Perfectly Ordinary

Photo by: Dawn M. Miller

The train sailed over the old tracks, hovering millimeters above them with superconductors.

Virgil’s great-grandfather, Bertram, groaned. “First you clone me, resurrecting me from cells, and now a hovering train. It’s too much for me, born in the 1800s!”

“Hovertrains are perfectly ordinary,” argued Virgil.

The train entered a tunnel in Wyoming.


The train reappeared in the Siberian railway.

Old Bertram moaned, “What the…?”

“Wormhole tunnel,” shrugged Virgil. “Perfectly ordinary.”

“One more crazy innovation,” spat Bertram. “And I’ll die of a heart attack!”

Brent held the soup that nanobots created in seconds. He grinned sheepishly. “Look! Perfectly ordinary stew.”
Written for the Friday Fictioneers:

Author’s Notes:

Superconductors in trains:

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The Order

Photo by Jilly Funell

A month after the Wertiger Insititute opened with its Space Communications Array, the aliens contacted humanity.

“For one month, we will monitor Earth’s transmissions, then give our Final Order.”

That was it. What did it mean?

To be safe, TV channels sanitized their broadcasts. “The Sound of Music” and “Bambi” played thousands of times. Movies like “A Clockwork Orange” and “50 Shades of Gray” never played once.

No one thought about the commercial content.

The hour arrived and the entire Earth waited with baited breath.

At last the aliens spoke, “Our Order is: One thousand pepperoni pizzas with extra cheese!”
Written for the Friday Fictioners:

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The Emissary

Photo by: Gah Learner

“The aliens demanded total capitulation of Earth,” said President Soares. “We sent an emissary with our reply.”

“Who did you send?” shuddered Meghan, the First Lady.

“There were human volunteers, but we sent Alexa.”

“You sent a household robot on a diplomatic mission?”

Soares shrugged. “She was articulate enough to get an audience with the alien leader, inside the ship.”

“But diplomacy is complex and nuanced!”

“Oh she’s quite capable of presenting our position.”

“Look!” pointed Meghan at the light in the night sky. “Is that a new star?”

Soares grinned. “That’s Alexa’s answer. Five-hundred megatons of nuclear ‘Hell No!’ ”
Written for the Friday Fictioneers:

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The True Essence

Photo by: Nathan Sowers

“It’s a magic mirror!” said Charles, the Senator’s majordomo. He aimed it towards the giant city. “In the reflection we can see the origins of things. See? The city of Megapolis began as a farmhouse.”

“Really?” drawled Senator Graves, looking bored.

“I look into it, and see a magnificent peacock!”

“Gimme that!” growled Graves. He gazed into the mirror, grimaced, and shook it around.

“What do you see?”

“It must be broken. It’s not working right.”

“I assure you it works fine,” said the majordomo, checking it again. “Try it now.”

Senator Graves sighed. “No, I still see a tapeworm!”
Written for the Friday Fictioneers:

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A Myth Returned

Photo by: Carla Bicomong

In Holder Bay, people sincerely believed a mermaid lived in the waters. Every year they held a lantern festival, hoping to hear her song once more.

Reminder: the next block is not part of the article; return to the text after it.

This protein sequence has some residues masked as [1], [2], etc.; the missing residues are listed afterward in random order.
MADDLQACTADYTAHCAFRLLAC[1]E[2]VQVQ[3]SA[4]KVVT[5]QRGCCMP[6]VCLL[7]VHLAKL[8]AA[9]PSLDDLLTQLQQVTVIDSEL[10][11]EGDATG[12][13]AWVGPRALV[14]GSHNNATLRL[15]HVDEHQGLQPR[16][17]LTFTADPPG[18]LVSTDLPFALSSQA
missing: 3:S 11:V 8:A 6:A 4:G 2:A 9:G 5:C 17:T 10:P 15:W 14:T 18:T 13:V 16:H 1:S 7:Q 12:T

Becka placed her phone in the lantern to guard it from sand. “The ringtone plays Enya,” she told Bruce. “So magical!”

They chatted for a while then wandered down the beach. Behind them, true believers launched every lantern they could find. Everyone watched in silence, listening. And then a sweet, lovely voice drifted across. “It’s her!” called a man. “The mermaid is here!”

Down the beach, Becka said, “Call my phone again. It’s here somewhere!”
Written for the Friday Fictioneers:

Author’s Notes:

I imagine the mermaid/ringtone sounded something like this…
Enya – Storms in Africa

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A Memory Rejected

Photo by: Ronda Del Boccio

Evan was starting to regret bringing Julian to the museum. The boy just couldn’t relate. He pointed to a display of plants, “Julian, look! That’s grass.”

Julian squinted. “Is that an herb?”

“No! It used to grow everywhere. People used to walk on it or sit on it and read books.”

“Sit on it? Dad, that makes no sense.”

“It’s true. We played games on it too.”

Julian turned to his friend, Tyler, beside him. “It’s grass. My Dad says people sat on it.” He rolled his eyes.

Tyler shook his head. “It’s a shame when parents start going senile.”
Written for the Friday Fictioneers:

Author’s Notes:

Lyrics from Emerson, Lake, and Palmer’s “Karn Evil 9”

There behind a glass
Stands a real blade of grass
Be careful as you pass
Move along! Move along

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Bargaining Position

Photo by: Yinglan Z.

Shinzo was beginning to question his girlfriend. She seemed overly concerned with material things, and he suspected she loved his inheritence more than him. All this came to a head at the shoe shop.

Hiroko looked lovely in the red shoes, and she insisted she must have them. Unfortunately, the cost of the designer shoes made Shinzo choke.

“I don’t have my inheritence yet, you know,” he whispered.

“Not to worry,” grinned Hiroko. “I’m an expert negotiator.”

She slipped into the back with the salesman.

Quiet as a mouse, Shinzo followed them to observe.

Twenty minutes later, she returned, freshly perfumed and adjusting her hair. “I got a great price!” she exclaimed. “I told you I’m great negotiator.”

Scowling, Shinzo just nodded. “I expect your bargaining position sealed it.”

“It did!”

“Do you suppose diplomats assume the bargaining position of ‘bent over a table’ as well?”
Written for Flash Fiction for Aspiring Writers:

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